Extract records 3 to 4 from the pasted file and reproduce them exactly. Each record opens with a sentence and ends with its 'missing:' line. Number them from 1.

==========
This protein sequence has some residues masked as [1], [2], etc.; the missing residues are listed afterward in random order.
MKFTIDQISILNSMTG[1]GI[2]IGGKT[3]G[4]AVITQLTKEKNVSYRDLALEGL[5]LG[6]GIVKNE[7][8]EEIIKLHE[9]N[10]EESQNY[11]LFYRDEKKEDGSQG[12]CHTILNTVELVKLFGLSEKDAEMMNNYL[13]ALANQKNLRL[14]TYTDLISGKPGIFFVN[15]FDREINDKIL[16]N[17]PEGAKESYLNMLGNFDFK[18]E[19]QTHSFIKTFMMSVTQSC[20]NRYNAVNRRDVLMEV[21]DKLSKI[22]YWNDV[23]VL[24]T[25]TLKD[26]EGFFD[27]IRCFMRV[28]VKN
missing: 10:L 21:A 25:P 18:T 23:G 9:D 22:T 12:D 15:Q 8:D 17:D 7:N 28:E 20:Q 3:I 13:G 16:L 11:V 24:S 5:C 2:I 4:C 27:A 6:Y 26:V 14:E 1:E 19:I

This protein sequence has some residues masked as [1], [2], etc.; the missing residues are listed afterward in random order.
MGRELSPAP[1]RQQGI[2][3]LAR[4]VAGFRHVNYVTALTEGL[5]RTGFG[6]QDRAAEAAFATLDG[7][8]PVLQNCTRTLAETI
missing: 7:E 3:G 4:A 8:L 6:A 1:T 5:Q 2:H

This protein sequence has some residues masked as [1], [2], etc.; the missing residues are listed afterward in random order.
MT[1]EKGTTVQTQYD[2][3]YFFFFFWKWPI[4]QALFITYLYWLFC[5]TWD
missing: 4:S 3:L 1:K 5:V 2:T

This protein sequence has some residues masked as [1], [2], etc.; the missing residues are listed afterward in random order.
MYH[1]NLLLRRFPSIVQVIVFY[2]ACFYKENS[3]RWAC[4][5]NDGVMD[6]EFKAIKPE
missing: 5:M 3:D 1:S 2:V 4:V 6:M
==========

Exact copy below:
This protein sequence has some residues masked as [1], [2], etc.; the missing residues are listed afterward in random order.
MT[1]EKGTTVQTQYD[2][3]YFFFFFWKWPI[4]QALFITYLYWLFC[5]TWD
missing: 4:S 3:L 1:K 5:V 2:T

This protein sequence has some residues masked as [1], [2], etc.; the missing residues are listed afterward in random order.
MYH[1]NLLLRRFPSIVQVIVFY[2]ACFYKENS[3]RWAC[4][5]NDGVMD[6]EFKAIKPE
missing: 5:M 3:D 1:S 2:V 4:V 6:M